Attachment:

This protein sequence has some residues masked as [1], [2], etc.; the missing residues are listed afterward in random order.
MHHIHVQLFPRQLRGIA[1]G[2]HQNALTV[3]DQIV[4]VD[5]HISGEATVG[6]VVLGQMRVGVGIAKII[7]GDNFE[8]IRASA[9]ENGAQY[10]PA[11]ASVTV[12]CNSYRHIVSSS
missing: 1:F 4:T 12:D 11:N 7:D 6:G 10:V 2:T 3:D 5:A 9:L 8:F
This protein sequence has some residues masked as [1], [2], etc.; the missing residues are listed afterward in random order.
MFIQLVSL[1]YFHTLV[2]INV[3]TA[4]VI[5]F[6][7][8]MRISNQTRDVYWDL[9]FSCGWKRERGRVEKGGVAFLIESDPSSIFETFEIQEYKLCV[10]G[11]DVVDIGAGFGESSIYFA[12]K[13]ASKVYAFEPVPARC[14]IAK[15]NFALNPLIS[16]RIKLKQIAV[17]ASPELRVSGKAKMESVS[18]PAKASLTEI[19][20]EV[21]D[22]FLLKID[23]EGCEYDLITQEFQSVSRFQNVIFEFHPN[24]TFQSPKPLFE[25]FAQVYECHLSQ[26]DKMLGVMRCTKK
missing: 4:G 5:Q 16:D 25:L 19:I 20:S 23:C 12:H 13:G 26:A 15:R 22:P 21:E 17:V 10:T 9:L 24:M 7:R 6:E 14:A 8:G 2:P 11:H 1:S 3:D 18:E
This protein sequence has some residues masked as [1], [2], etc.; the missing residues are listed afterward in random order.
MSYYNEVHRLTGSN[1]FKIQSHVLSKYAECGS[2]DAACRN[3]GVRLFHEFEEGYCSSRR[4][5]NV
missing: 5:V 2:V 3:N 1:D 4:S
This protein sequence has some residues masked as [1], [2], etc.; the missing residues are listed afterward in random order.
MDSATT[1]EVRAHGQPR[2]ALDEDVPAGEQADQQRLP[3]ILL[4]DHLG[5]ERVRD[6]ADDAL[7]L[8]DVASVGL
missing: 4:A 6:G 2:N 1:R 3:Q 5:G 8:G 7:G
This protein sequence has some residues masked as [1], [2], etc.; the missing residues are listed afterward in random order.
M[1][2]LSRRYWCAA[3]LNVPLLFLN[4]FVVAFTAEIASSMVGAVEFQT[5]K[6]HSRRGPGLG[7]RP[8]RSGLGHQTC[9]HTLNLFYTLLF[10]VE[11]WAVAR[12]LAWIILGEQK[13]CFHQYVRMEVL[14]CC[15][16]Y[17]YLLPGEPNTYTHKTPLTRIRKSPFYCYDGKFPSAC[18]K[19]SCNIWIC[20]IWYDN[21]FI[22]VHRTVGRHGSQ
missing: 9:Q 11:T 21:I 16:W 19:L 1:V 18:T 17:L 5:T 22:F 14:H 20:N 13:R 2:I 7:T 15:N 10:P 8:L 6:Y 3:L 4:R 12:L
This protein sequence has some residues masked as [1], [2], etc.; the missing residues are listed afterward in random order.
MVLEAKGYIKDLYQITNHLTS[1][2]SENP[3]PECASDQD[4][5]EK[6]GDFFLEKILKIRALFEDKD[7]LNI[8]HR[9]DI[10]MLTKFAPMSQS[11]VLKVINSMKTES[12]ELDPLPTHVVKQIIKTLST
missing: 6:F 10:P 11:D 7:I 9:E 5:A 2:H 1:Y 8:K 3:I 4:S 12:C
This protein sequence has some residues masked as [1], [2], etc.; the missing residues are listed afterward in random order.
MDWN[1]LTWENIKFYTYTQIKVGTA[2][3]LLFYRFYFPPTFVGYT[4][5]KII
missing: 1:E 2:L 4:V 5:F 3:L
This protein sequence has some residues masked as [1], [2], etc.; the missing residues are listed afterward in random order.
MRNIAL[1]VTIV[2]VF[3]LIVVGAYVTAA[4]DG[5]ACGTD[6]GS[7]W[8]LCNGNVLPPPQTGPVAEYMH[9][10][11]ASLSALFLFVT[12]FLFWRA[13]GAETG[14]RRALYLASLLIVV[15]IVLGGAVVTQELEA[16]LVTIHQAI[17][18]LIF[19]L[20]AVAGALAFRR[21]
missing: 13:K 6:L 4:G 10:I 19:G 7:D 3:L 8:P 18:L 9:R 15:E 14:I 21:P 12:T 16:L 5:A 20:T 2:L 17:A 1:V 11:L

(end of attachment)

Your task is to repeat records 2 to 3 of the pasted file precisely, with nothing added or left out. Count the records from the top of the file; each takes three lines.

This protein sequence has some residues masked as [1], [2], etc.; the missing residues are listed afterward in random order.
MFIQLVSL[1]YFHTLV[2]INV[3]TA[4]VI[5]F[6][7][8]MRISNQTRDVYWDL[9]FSCGWKRERGRVEKGGVAFLIESDPSSIFETFEIQEYKLCV[10]G[11]DVVDIGAGFGESSIYFA[12]K[13]ASKVYAFEPVPARC[14]IAK[15]NFALNPLIS[16]RIKLKQIAV[17]ASPELRVSGKAKMESVS[18]PAKASLTEI[19][20]EV[21]D[22]FLLKID[23]EGCEYDLITQEFQSVSRFQNVIFEFHPN[24]TFQSPKPLFE[25]FAQVYECHLSQ[26]DKMLGVMRCTKK
missing: 4:G 5:Q 16:D 25:L 19:I 20:S 23:C 12:H 13:G 26:A 15:R 22:P 21:E 17:V 10:T 9:L 24:M 7:R 6:E 14:A 8:G 2:P 11:H 1:S 3:D 18:E
This protein sequence has some residues masked as [1], [2], etc.; the missing residues are listed afterward in random order.
MSYYNEVHRLTGSN[1]FKIQSHVLSKYAECGS[2]DAACRN[3]GVRLFHEFEEGYCSSRR[4][5]NV
missing: 5:V 2:V 3:N 1:D 4:S